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Winter (#4 of The Lunar Chronicles) by Marissa Meyer

Princess Winter, stepdaughter of the ruthless Lunar Queen Levana, is as beautiful as she is crazy. Well-beloved for her kindness and revered for her breathtaking beauty, she is loathed by her stepmother, pitied by the court, and wholly devoted to her loyal guard and childhood friend, Jacin Clay. Seen by most as delusional, her strength is hidden beneath her striking scars . . . until the chance to join a revolution against the queen turns her into something powerful—a weapon to turn the tide. 

Cyborg fugitive Linh Cinder plans to launch war against Levana with the help of her new friends and the downtrodden citizens of Luna. But revolution is messy, no plan is flawless, and Levana has power far beyond her reckoning. Suddenly, this war is more than just a fight for freedom. It’s a fight for each other, for friendship, for survival, and a fight for a desperate chance at happily ever after. 

The final book in The Lunar Chronicles series, Winter promised an epic conclusion and absolutely delivered. With an ensemble cast, thrilling conflict, malevolent villain, and too many plotlines to count, it was nonstop intrigue from the first page to the final, epic climax. Though it boasts some eight-hundred-plus pages, it flew by in a blink—once immersed in this intricate web, it’s almost impossible to escape.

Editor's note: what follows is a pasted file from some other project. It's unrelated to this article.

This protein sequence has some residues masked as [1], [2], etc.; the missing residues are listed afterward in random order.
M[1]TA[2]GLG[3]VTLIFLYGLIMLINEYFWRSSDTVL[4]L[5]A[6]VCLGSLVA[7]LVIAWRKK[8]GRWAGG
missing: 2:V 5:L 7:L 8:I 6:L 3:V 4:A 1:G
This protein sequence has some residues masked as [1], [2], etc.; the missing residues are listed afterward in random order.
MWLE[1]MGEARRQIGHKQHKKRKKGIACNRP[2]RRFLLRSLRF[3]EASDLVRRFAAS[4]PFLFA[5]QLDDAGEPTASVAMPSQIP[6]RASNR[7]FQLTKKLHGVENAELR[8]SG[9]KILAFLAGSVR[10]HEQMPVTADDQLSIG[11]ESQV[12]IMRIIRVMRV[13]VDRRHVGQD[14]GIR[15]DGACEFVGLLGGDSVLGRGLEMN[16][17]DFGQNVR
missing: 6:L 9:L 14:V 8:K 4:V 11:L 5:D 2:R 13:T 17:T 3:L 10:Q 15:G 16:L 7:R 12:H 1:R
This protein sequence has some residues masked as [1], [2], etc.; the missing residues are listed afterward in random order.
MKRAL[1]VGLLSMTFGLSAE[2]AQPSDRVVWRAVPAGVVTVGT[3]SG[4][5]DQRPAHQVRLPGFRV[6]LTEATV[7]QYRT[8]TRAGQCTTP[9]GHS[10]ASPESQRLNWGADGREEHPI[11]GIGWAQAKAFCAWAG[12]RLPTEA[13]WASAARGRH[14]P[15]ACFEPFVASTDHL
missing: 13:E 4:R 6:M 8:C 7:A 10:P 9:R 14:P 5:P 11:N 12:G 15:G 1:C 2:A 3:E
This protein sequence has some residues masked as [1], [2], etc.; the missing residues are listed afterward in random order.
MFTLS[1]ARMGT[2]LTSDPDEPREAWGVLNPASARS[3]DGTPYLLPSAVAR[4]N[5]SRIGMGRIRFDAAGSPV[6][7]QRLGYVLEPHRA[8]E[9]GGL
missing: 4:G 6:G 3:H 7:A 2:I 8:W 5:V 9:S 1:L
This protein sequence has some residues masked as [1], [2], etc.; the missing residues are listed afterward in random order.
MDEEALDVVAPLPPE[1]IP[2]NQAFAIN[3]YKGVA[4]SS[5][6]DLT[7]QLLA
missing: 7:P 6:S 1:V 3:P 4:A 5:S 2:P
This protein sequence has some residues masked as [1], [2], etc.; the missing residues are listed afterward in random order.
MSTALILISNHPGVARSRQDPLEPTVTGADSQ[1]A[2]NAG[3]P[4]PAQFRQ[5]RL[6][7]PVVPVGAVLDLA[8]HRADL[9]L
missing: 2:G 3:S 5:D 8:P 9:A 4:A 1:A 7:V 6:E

The book is a high-action, unpredictable sci-fi fantasy that will leave you breathless. The ensemble cast made for constant shifts between perspectives, keeping each plotline relatively fresh, though there were times when some subplots seemed to get in the way. Meyer’s worldbuilding flourished on Luna, painting a vivid civilization oppressed beneath a murderous queen, and while Winter shares the spotlight with many other characters, Meyer captures her unique character with minimal page-time.

Winter doesn’t share Cinder’s cynicsm or Scarlet’s fire, and has no trouble speaking her thoughts where Cress would be tongue-tied in timidity. But I love her as a character—in fact, enough to be a favourite—because her hidden strength is just as powerful as the others’ more obvious talents. She makes promises and holds to them even when they threaten her sanity; she is willing to sacrifice herself for those she loves; she preserves a sense of morality that other characters lack; she is valiant, and brilliant, and hilarious, and strange, and this book would be lacking without her. 

Content Notes: Being a war, there is violence, some of which is fairly vivid. The Lunar court has promiscuis tendencies, though Meyer goes no further than allusion. A few uses of “d*mn” and “h*ll” are scattered throughout the story, but kept at a minimum. A male couple is remarked on in one scene. No sexual content to speak of.

Overall, this book satisfied my every expectation as the grand finale of this stunning series. Its theme of friendship was heart-warming, its romance clean, and it doesn't matter how many times I read it—I fall in love every time!

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